My mouth is so dry. It needs wetting. The drink I crave, however, is not available. Will never be available again.

Back then in that dream, I slaked myself as often as possible. I lived high above the unfurling sea in a castle on the sugary sand, he in his father’s princedom on the peaceful Intracoastal Waterway. I know, my prose here is laughable. But you can always count on a seductive murderess to have a book in her. We always do, you see.

So, ladies and gentlemen of the jury, please take a hard look at exhibit A. Mojito, there in the distance on his colorful surfboard, glorious in the glance of the afternoon sun. The salt water glistening on his hairless chest. Toothpaste smile gleaming against the blue green water. Honey blond hair long as a girl’s, but prettier. Wet trunks clinging to seaside thighs.

And me, here at the defense table. Pale, withering. Juiceless. Dry, so very dry.

He was a child, you say? Ha. He was seventeen. Smart. Aware. Sexy. Jacked on testosterone, full of passion. He had so much to look forward to. He was beauty. He was youth. Energy. Vitality. Everything that is irresistible to old age.

And me? Well, I was incapable of resisting his youth-soaked charms. Because there I was, looking ahead to what? To growing only older. My lord, I was gripped by a funhouse mirror. I saw myself warped, in crisis, tumbling ever faster down the bumpy hill from forty. A woman alone, trying to survive the avalanche of aging, buried alive in unquenched desire.

On that, you see, I rest my case.

My story is, of course, a tangle of roses, stones, and broken glass. Someone had to bleed.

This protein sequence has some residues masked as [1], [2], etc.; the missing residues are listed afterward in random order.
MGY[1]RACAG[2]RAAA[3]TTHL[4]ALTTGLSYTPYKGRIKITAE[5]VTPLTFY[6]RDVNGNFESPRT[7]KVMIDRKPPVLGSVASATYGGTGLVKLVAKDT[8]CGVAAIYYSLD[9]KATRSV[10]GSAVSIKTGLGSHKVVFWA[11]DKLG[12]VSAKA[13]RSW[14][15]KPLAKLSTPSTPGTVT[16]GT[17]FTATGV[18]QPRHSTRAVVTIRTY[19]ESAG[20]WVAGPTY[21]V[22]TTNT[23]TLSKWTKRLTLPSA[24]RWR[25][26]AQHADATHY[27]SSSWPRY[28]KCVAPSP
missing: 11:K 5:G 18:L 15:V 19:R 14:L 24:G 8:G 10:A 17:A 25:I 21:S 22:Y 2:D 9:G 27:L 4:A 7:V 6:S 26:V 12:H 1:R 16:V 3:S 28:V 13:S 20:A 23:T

“If he doesn’t turn in the paper by Monday, I will have to give him an incomplete for the term,” I told Mojito’s father, a tall, graying man with a sincere handshake and a shy smile. “And I don’t want to do that. He could do so well if he took the time to focus on this class.”

I always said that kind of thing to the concerned parents. Usually, it was bunk. But in this case, it was largely true. Mojito was not like most of my students. They tended to be disinterested kids of average intelligence with zero motivation to tap what they’d been given. Mojito was different. Capable, ambitious, and from what I could see in class, highly intelligent. But he was focusing on his college classes to such an extent that he no longer took high school seriously. Even though he needed the grades to get into a top university. Not the local college where he studied part-time now. No, he deserved much better than that, which is what I told his father that day.

“This sometimes happens with dual enrolled students,” I said, removing my reading glasses to look the man in the eye. He had nice eyes. Charcoal gray but with a tinge of blue, almost perfectly matching his sharply cut Armani suit.

Mr. Mojito nodded, his handsome face serious. “I understand, Ms. O’Hale. I will make this quite clear to him tonight at dinner.” He began to rise from the metal chair, then sat down again with a sigh. He looked at me across my cluttered desk. His eyes were like a wolf’s, but lacked guile. I thought he might be a good man. “His mother left us when Mojito was only six. I have done my best but I can only pray he doesn’t go off-track.”